In an age where the Baltimore Orioles struggled with their minor league system and player development as a whole, Zack Britton was one of few shining success stories. The lefty debuted in 2011 with mixed results as a starting pitcher before discovering his wicked sinker and becoming, for a brief period, one of the most dominant relief pitchers baseball has ever seen.
Britton’s Orioles tenure went south after the infamous 2016 Wild Card game during which the closer was inexplicably left in the bullpen as the Toronto Blue Jays pounced on Ubaldo Jimenez, a move that former O’s manager Buck Showalter still hasn’t taken full accountability for. Britton’s 2017 season was curtailed by nagging injuries, and an offseason Achilles injury limited him to 16 appearances for the Orioles in 2018 before the club tore down shop and sent him to the Yankees for Dillon Tate among others.
Zack Britton was one of the players shipped out of town when the Baltimore Orioles decided to begin the rebuilding process.
While no longer historically dominant, Britton has accumulated a 2.75 ERA over five seasons as a Yankee and was one of their late-inning options while healthy, but his health has been an issue. Britton underwent Tommy John surgery in September of 2021, returned to action twelve months later, and ended up back on the Injured List due to arm fatigue shortly after, representing one of numerous injuries to the Yankees bullpen that left them short handed in the American League Championship Series. The injury doesn’t appear to have any impact on Britton’s status for Spring Training, so I dare ask: would a Zack Britton reunion make sense for the Baltimore Orioles?
Like mentioned above, he’s not 2016 Zack Britton anymore. Heck, the last letter in his first name has even changed since then. Make no mistake though, he has more than enough talent (and stuff) to be an effective pitcher when healthy. Because of how much time he’s missed, you have to go back to 2020 to find a large enough data sample to analyze, but there’s promising information there. Britton was among the league’s best when it came to quality of contact and getting batters to chase pitches outside the strike zone. He’s still sinker dominant like he was when he was last an Oriole, but the slider has emerged as yet another devastating pitch in his arsenal, drawing a swing and miss over two thirds of the time he threw it in 2020. Not a single hit was allowed from a Zack Britton slider that season!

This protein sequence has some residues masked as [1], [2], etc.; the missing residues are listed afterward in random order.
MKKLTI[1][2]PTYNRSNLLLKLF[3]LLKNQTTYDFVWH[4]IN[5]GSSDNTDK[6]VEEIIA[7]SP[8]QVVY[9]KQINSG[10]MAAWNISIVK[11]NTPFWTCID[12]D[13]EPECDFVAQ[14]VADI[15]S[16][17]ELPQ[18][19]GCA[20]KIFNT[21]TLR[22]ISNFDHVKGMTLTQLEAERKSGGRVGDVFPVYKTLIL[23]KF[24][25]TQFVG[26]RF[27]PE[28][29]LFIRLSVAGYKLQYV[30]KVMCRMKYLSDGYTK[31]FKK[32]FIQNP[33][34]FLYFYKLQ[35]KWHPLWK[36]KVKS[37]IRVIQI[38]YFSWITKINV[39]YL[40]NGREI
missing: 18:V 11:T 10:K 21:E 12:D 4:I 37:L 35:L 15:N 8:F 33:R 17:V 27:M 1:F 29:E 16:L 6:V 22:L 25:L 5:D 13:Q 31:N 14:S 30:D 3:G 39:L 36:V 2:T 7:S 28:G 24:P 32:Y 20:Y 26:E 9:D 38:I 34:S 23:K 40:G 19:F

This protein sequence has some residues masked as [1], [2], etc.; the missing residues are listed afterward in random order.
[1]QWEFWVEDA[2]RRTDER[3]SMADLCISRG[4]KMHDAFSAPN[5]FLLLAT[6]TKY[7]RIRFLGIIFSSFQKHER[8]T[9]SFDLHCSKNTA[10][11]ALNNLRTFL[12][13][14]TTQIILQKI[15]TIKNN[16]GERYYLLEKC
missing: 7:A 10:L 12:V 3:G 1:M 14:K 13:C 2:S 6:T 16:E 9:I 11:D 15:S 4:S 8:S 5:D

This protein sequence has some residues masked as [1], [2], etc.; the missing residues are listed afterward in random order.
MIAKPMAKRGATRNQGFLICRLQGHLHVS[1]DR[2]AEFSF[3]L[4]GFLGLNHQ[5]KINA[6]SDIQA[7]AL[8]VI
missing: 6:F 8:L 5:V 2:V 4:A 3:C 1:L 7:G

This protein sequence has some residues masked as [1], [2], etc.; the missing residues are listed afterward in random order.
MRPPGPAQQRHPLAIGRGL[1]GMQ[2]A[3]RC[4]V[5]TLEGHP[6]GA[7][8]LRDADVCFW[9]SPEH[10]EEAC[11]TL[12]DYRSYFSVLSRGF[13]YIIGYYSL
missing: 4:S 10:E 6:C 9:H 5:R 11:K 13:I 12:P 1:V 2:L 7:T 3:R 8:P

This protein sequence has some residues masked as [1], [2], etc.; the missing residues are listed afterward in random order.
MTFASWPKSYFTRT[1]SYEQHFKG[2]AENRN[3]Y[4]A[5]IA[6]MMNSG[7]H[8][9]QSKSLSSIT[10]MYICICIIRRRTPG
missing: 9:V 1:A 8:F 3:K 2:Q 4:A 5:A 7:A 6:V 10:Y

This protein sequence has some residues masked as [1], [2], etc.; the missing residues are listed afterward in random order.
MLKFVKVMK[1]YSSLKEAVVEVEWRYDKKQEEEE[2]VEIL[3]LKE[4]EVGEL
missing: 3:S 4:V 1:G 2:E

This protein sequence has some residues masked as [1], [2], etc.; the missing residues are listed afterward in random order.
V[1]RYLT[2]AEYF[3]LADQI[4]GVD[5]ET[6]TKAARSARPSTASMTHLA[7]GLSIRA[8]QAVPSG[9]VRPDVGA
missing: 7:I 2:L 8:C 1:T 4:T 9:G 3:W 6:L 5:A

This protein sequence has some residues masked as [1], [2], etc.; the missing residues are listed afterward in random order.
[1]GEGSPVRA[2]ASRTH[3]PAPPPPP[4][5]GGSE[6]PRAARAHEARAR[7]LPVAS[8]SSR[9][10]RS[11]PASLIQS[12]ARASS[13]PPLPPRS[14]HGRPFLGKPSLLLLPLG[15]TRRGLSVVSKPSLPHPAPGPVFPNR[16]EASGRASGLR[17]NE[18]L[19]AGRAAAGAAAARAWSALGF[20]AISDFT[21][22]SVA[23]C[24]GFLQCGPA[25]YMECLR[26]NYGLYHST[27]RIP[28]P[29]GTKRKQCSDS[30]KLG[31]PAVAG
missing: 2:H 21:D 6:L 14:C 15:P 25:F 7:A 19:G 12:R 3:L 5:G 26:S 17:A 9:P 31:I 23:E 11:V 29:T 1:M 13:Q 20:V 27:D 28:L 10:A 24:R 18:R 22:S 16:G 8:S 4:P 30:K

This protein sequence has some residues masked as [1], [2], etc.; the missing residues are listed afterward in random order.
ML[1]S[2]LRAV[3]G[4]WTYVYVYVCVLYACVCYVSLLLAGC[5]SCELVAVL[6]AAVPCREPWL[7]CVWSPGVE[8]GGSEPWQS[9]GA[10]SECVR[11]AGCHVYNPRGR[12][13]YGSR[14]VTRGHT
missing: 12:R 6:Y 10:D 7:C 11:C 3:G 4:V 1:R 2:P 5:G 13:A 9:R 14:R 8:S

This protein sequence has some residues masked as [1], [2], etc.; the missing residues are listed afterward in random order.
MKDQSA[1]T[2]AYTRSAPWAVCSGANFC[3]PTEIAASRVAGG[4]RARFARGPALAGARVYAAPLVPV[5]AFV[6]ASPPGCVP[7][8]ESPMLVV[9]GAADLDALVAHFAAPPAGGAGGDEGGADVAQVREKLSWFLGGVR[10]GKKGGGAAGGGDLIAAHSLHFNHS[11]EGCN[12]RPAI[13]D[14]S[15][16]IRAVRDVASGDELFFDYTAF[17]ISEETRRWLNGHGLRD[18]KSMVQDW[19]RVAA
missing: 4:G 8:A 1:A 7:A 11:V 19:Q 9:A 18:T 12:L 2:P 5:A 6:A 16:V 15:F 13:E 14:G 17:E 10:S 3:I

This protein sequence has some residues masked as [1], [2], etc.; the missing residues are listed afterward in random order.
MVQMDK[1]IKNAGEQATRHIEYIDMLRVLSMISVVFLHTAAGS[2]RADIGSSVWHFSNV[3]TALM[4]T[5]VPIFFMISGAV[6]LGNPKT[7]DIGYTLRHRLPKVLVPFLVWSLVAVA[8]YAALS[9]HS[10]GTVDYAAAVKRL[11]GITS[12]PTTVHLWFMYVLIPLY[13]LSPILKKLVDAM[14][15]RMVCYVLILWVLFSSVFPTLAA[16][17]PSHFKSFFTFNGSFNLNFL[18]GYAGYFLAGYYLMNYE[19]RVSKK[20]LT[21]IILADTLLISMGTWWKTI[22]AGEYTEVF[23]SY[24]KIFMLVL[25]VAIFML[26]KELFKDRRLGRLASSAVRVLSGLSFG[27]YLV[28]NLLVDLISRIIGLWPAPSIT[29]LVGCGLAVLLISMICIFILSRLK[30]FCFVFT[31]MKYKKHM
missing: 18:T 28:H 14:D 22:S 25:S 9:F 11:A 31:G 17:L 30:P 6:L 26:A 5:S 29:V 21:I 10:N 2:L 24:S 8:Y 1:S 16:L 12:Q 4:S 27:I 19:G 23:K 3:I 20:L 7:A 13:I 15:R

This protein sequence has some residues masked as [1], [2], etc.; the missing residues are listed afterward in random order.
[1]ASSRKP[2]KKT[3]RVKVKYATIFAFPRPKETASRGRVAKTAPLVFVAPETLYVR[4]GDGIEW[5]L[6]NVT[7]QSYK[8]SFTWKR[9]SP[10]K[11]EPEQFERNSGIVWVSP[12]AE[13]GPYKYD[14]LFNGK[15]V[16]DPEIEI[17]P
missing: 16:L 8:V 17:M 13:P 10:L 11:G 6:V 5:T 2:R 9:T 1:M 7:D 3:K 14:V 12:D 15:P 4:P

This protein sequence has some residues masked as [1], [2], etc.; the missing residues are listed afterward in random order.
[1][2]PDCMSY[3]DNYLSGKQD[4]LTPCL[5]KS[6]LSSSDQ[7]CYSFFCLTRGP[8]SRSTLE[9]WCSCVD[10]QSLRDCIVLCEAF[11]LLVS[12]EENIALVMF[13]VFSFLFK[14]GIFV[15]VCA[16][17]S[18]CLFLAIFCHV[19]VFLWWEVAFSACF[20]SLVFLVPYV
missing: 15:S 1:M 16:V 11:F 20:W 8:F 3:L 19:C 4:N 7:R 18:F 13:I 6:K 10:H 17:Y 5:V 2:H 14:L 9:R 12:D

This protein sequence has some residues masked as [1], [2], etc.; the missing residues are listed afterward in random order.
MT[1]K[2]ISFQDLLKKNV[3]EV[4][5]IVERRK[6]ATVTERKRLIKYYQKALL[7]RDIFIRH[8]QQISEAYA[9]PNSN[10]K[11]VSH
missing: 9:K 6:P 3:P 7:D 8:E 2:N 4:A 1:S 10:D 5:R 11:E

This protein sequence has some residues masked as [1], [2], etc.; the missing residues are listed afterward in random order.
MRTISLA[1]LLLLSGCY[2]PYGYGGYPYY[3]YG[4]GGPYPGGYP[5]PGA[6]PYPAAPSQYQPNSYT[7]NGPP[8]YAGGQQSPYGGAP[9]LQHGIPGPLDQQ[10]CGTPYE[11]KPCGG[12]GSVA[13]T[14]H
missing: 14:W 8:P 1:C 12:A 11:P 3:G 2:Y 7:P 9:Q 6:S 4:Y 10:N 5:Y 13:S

It’s not hyperbolic to say that in 2016, Zack Britton’s sinker was in the same discussion as Mariano Rivera’s cutter or Trevor Hoffman’s changeup. What does it look like now? Still nasty, but not to that degree thanks to a decrease in velocity; Britton’s average sinker in 2016 was an outright stupid 96.9 MPH considering the accompanying movement. It now rests closer to 94 on most days, but the famous sink is still present. Even in his recent injury-riddled seasons, the sinker had between 3-5 more inches of vertical drop than sinkers thrown within 2 MPH and 6 inches of Britton’s release point. This bowling ball, as the Pitching Ninja Rob Friedman describes it, was thrown just before his Tommy John Surgery in 2021.
Because Zack Britton has missed so much time over the past two seasons, it is likely that the Baltimore Orioles could reunite with their former closer for a one year deal, maybe in the neighborhood of $3-5 million. If there is interest from Britton in a reunion, the Orioles would do much worse than adding #53 back to a bullpen who could use another left handed arm after Cionel Perez and possibly Keegan Akin. May we let bygones be bygones, forget about the Wild Card game, and make up with Zack Britton!